Text widgets can be your best friend in WordPress. They give you the ability to add a unique div class, html, and other script inside of them making the possibilities for their use almost endless. In some previous posts, I’ve described how you can add a special div class to an individual text widget giving it a unique styling. I’ve also told you how to add a button into your text widget. While those posts are helpful for people familiar with the basics of text widgets, I realize that many people are unaware of how to add an image into a text widget, link that image, or style the text within the widget to meet their needs. So, this post is going to get back to the basics.
Basic Text Entry and Styling
The first thing you need to understand is the use of tags. Tags are used to surround the element you want to style, and you must always have an opening tag and a closing tag for the code to read correctly. The opening tag will always begin with a < and end with a > while the closing tag will always begin with a </ and end with a >. For example, if you want to make the text “Now” bold, you would simply put <b>Now</b> or <strong>Now</strong> within the text widget. Below is a list of the most basic html styling code:
<b>text here</b> or <strong>text here</strong>
(Change the number to correspond with the heading you prefer. Remember that 1 is the largest.)
(simply put this at the point you want the text to break to the next line.)
<a href="DesiredLinkURL"> Text to Be Linked</a>
<ul>all bulleted content here</ul>
<li>each individual bullet item here</li>
<ul> <li>First Bullet Point</li> <li>Second Bullet Point</li> </ul>
<ol>all numbered content within here</ol>
<li>indvidual numbered items here</li>
Extra Styling Features
Your text widget will naturally take it’s text font, size, and color from your basic text styling detailed in your style sheet. Sometimes, though, you’d like to highlight text within your text widget a little differently than you have it styled for your general posts. To do this, you just need to add a “span class” to your text. Below are some more examples of what I’m referring to.
Changing the color of your text:
<span style="color: #008000;">Text to be colored</span>
(Change the number to the color hex of your choice.)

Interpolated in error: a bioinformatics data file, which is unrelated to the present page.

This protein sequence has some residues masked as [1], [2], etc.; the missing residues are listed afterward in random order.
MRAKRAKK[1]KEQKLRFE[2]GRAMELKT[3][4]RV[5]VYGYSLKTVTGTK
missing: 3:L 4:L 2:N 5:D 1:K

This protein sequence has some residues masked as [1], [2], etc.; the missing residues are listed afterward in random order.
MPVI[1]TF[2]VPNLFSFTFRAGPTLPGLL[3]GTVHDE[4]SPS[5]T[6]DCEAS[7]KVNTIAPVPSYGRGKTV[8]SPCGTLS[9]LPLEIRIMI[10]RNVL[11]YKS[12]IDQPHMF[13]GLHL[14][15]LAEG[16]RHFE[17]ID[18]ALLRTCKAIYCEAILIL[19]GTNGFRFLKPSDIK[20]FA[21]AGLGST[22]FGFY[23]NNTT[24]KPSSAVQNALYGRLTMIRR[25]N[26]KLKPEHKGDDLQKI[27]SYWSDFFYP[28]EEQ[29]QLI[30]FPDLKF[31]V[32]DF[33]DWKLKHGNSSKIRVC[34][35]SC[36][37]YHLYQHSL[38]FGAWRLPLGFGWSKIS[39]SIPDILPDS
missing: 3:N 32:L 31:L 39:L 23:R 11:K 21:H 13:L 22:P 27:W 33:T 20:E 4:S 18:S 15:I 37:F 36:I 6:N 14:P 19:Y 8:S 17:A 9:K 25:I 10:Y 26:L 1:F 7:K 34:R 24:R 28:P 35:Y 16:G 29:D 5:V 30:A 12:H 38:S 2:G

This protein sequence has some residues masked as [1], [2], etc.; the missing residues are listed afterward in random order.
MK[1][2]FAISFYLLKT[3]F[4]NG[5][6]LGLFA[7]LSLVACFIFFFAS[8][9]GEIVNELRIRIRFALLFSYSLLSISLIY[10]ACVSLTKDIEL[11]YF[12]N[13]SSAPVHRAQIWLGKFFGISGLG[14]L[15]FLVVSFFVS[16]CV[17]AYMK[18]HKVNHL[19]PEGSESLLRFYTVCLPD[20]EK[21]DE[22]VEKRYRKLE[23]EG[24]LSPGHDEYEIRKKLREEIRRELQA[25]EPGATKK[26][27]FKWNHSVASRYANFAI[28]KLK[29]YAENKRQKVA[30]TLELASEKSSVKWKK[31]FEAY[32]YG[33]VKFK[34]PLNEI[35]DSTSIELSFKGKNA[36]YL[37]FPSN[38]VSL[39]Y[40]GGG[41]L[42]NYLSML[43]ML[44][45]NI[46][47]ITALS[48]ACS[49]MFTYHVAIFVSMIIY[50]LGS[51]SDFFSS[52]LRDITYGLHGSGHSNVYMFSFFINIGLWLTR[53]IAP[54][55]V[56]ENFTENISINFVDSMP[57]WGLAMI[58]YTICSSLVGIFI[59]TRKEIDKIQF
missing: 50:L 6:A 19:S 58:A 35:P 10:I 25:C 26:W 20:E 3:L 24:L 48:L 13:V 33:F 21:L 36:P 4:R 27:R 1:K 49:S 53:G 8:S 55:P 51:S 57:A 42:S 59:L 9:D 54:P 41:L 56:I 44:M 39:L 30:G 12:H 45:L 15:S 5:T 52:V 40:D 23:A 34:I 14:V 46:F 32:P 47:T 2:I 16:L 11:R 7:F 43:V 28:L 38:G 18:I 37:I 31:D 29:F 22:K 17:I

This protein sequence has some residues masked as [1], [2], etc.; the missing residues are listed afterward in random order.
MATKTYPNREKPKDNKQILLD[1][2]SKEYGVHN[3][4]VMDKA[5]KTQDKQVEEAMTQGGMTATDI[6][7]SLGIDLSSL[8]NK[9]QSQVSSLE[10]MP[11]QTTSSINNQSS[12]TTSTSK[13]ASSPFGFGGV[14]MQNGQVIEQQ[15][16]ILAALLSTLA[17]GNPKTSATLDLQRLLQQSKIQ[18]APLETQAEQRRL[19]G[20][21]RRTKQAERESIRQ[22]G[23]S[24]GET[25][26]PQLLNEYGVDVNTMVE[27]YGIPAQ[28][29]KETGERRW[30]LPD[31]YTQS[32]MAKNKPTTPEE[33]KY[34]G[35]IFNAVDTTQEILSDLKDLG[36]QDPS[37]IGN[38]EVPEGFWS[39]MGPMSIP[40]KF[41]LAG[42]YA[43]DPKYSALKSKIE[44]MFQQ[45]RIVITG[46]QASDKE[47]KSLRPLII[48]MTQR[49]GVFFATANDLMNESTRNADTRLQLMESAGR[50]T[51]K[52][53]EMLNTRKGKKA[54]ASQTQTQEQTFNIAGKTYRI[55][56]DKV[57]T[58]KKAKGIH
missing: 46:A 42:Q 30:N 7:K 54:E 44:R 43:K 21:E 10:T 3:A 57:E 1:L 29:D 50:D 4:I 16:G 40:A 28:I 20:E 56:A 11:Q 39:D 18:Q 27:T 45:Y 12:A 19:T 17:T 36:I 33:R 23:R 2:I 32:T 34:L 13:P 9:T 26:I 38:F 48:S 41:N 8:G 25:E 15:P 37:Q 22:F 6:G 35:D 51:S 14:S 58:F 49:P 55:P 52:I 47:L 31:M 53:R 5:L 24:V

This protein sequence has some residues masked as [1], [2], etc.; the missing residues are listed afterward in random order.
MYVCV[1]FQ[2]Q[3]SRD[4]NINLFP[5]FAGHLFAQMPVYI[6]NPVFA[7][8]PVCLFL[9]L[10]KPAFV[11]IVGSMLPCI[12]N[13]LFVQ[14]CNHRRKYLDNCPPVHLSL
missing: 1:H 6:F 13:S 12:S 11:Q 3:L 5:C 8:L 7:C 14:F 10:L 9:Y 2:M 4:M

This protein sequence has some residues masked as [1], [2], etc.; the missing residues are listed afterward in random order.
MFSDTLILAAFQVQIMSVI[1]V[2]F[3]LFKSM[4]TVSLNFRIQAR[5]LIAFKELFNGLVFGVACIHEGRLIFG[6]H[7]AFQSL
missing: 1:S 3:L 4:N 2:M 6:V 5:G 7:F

Changing the font of your text:
<span style="font-family: 'Georgia';"/>
(change font name as desired, but just make sure that it’s a common web font or one that you’ve installed to your theme so that everyone will be able to view it.)
Changing the size of your text:
<span style="font-size: 12px;"></span>
(change the number as desired.)
Multiple Changes: If you want to use all three of the styles above for some text, simply add each element within the quotation marks of the span style. This is how all of the styles above would look:
<span style="font-family: 'Georgia'; font-size: 12px; color: #008000;">This text would then become green using Georgia 12 pt. font</span>
*Hint: If you are ever unsure of the code, the easiest way to get the correct code is to do a draft post using the Visual editor, then switch to the html view and see the code it puts out to give you the desired effect.
Adding Images to a Text Widget
Adding an image is very easy to do, but you must first have your desired image uploaded to the internet somewhere. It can be stored on your website or in another image location such as Image Shack, Picassa, etc. You’ll need access to the url of where the image is hosted. Once you’ve done that, you just need to add in a tiny bit of code to make it appear!
Adding an image:
<img src="URLtoYourImage" />
Adding a link to your image:
<a href="desiredlinkurl"><img src="URLtoYourImage" /</a>
Implementing These Ideas
- Use your text widget as a Vertical Menu (using some of the styling techniques listed above.)
- Use your text widget to display and link to your social networks
- Use your Text Widgets as cute graphic headers for your other widgets (simply leave your widget titles blank and put the image you created as a title within a text widget directly on top of the widget it goes with.)
Again, if you get a little confused, just look at the html of one of your posts that features an image to get ideas on what you can do. I hope these simple tips help, and please leave your comments if you have any questions or suggestions.
© 2011 – 2012, reflectingthedesigner.com. All rights reserved.